Wednesday, February 29, 2012
Heat-affected penguins in refrigerators: Phillip Island
Yesterday we shared a pot of tea with Peter Dann, a marine biologist who's been working with Little penguins for all of his working life -- and who we first met in 1981, on King Island. Whenever we meet up with Peter, even after an interval of several years, it's as if we've seen him yesterday. He's wonderful company and has a vast knowledge for all things natural.
Peter amused us by telling of a recent incident at the Phillip Island Nature Park Animal Hospital, where they were treating penguins suffering heat-stroke. All that was required was to put the penguins in a refrigerator for a few minutes, and then tube feed them fluids. It reminded me of occasions when we had sheep with lambs suffering from exposure to icy winds. We simply put the lambs in an oven for five to 10 minutes, tube fed them milk -- and they revived magically.
Every now and then a dead penguin is washed ashore on Phillip Island and we always check it for either a tag on its flipper or a microchip on its back.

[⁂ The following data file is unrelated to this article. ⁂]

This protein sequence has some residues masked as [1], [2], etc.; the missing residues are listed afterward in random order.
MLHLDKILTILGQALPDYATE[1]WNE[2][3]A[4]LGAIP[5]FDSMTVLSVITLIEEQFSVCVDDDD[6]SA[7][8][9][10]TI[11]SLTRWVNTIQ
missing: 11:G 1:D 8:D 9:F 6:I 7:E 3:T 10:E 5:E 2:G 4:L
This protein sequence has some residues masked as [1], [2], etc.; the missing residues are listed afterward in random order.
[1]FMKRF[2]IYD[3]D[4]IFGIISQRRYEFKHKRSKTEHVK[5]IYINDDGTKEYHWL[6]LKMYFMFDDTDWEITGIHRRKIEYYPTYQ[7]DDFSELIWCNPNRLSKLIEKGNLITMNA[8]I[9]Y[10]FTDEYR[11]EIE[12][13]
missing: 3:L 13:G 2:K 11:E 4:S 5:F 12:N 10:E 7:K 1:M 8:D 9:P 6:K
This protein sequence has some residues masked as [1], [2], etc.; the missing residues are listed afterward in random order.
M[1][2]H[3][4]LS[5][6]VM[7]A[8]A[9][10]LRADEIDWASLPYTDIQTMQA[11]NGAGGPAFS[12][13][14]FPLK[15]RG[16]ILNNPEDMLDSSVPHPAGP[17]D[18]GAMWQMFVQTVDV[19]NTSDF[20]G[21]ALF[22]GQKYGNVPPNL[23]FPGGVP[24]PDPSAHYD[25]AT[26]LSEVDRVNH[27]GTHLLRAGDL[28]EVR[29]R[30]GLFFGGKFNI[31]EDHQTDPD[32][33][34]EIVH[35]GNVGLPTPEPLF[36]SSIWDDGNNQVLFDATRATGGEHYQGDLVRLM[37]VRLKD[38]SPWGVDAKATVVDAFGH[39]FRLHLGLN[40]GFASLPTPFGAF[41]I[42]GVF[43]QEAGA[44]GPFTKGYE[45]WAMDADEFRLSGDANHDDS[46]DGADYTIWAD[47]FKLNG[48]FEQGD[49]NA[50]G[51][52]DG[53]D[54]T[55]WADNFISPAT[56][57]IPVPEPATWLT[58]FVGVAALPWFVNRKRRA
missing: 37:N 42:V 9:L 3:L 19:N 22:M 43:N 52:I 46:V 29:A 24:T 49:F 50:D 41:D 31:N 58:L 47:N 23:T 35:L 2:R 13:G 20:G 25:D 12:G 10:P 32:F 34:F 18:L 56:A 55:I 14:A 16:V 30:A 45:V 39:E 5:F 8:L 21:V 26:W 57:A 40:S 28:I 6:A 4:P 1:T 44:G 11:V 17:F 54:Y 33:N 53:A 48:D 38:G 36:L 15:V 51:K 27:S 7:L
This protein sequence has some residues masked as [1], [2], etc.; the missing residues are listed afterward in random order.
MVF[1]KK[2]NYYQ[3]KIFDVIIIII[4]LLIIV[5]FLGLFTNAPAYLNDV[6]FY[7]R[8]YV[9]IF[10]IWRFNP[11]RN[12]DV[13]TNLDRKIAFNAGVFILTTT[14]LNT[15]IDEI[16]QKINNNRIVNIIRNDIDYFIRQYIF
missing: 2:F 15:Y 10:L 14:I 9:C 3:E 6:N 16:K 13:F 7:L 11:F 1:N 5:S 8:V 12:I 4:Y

The microchips used on penguins are the same as those used on pet dogs and cats. Peter Dann and other marine biologists have been studying the movements and life cycle of Little Penguins (commonly called fairy penguins) for well over 30 years, and these microchips and tags have helped in the gathering of information.
When we lived and farmed on King Island in the 1980s, we were involved with the banding of penguins on our coastline. One of the penguins we banded on King Island, Peter Dann picked up on Phillip Island one year later. And then we found that same penguin dead in our King Island rookery a couple of years further down the track.
Bass Strait is a turbulent stretch of water and it's surprising to find that penguins move so freely between islands, with some venturing as far south as southern Tasmania.
There is nothing quite as delightful as watching penguins tumble out of the waves at sundown, and to see them waddle up the beach in their quaint little dinner suits, to be met at the entrance to their burrows by hungry trilling chicks.